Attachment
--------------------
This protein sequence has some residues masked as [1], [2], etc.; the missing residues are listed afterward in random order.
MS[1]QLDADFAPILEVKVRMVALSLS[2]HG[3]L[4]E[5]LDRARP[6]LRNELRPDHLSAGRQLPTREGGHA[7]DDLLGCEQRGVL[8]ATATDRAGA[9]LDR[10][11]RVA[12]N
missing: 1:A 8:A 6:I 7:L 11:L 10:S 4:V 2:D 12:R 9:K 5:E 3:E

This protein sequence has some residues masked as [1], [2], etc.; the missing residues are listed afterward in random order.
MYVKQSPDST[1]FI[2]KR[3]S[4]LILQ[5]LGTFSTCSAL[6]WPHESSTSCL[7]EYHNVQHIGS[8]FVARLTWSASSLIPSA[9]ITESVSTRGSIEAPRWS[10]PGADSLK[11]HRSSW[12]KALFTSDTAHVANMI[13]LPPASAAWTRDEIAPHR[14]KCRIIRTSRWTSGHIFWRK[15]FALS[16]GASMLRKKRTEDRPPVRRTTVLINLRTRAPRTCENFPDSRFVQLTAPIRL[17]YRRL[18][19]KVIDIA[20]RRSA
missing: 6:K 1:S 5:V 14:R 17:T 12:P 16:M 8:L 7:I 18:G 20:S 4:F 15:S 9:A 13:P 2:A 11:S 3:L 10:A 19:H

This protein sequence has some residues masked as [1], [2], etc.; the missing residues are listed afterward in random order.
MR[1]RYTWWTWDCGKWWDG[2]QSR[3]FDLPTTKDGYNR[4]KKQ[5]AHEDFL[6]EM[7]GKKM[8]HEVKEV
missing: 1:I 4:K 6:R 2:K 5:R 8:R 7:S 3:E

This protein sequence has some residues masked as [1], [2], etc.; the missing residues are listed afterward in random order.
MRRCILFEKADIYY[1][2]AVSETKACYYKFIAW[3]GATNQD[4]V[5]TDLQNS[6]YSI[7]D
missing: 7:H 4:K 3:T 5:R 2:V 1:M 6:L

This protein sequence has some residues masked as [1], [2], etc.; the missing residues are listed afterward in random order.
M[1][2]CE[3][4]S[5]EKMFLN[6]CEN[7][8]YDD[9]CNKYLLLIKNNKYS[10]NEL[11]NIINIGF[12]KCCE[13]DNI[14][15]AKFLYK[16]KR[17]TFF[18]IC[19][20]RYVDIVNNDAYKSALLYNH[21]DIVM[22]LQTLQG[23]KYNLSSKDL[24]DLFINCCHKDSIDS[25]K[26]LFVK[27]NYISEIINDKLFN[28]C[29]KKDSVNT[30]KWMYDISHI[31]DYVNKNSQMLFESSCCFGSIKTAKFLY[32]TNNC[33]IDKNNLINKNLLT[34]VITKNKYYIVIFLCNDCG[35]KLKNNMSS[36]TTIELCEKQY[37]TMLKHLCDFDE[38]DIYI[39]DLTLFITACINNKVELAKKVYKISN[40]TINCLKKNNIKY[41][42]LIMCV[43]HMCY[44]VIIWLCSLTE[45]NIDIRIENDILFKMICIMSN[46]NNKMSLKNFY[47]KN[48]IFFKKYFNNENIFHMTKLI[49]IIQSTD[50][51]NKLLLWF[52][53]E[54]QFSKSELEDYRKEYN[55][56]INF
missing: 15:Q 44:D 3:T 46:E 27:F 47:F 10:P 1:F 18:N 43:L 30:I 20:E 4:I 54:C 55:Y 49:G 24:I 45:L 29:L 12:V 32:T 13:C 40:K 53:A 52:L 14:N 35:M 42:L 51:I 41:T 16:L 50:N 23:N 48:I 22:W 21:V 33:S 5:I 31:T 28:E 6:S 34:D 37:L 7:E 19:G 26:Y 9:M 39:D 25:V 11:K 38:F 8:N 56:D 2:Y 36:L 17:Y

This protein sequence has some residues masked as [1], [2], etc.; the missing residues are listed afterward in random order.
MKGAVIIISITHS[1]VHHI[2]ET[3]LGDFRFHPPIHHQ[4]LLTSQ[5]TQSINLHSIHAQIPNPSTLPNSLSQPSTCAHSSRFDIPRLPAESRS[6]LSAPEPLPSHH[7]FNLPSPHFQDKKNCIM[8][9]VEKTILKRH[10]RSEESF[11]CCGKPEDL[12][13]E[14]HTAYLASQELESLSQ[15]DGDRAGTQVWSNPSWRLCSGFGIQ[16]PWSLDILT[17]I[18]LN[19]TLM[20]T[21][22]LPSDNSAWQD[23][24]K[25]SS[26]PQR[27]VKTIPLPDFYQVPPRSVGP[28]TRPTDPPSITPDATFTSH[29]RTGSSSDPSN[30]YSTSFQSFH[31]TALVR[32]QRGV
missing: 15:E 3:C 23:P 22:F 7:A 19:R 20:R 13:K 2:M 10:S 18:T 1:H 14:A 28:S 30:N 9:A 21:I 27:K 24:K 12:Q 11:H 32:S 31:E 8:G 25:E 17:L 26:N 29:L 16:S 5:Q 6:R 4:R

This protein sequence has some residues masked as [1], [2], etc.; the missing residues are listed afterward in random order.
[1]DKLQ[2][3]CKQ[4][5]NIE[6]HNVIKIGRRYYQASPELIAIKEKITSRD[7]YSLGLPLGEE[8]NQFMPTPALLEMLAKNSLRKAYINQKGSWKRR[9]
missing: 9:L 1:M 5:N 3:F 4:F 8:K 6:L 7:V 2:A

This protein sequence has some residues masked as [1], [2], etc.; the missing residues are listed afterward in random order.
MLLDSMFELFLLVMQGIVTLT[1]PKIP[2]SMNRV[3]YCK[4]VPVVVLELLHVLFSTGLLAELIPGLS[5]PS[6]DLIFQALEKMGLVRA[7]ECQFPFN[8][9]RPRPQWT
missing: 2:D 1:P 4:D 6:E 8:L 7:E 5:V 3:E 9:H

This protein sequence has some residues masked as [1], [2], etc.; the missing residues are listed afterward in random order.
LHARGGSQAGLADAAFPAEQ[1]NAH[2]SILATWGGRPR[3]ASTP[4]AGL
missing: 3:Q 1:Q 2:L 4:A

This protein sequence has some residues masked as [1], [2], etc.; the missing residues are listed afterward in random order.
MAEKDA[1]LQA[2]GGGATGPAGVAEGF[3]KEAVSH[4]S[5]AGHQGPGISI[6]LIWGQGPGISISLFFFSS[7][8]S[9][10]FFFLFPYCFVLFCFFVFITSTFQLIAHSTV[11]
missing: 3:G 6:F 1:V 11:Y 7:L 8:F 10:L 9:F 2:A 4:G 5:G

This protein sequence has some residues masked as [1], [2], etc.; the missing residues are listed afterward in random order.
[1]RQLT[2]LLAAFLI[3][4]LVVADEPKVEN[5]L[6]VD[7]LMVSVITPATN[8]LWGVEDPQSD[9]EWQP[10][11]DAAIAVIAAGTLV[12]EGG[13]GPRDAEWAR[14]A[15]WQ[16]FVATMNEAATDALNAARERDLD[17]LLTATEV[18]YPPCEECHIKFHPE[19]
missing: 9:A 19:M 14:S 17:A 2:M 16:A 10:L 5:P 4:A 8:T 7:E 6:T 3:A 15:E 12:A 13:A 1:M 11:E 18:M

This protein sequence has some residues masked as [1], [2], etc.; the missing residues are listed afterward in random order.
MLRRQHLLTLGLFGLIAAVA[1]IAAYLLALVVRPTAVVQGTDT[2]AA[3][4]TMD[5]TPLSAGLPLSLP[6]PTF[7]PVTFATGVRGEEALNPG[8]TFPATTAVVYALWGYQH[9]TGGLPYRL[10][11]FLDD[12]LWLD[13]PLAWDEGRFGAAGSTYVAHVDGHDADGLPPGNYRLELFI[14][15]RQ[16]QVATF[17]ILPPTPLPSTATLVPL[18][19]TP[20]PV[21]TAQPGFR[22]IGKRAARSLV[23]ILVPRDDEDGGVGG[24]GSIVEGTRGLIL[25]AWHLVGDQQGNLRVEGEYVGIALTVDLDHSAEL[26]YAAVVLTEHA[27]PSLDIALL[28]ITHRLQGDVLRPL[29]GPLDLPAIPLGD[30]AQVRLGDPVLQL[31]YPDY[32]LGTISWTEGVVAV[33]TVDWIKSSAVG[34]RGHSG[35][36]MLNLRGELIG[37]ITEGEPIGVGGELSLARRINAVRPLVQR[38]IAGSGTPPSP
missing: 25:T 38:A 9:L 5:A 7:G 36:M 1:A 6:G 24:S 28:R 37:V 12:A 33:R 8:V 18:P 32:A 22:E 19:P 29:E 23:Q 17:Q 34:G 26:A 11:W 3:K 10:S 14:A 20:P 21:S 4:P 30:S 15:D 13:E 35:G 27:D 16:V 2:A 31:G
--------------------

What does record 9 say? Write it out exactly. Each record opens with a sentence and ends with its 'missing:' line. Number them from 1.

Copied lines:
This protein sequence has some residues masked as [1], [2], etc.; the missing residues are listed afterward in random order.
LHARGGSQAGLADAAFPAEQ[1]NAH[2]SILATWGGRPR[3]ASTP[4]AGL
missing: 3:Q 1:Q 2:L 4:A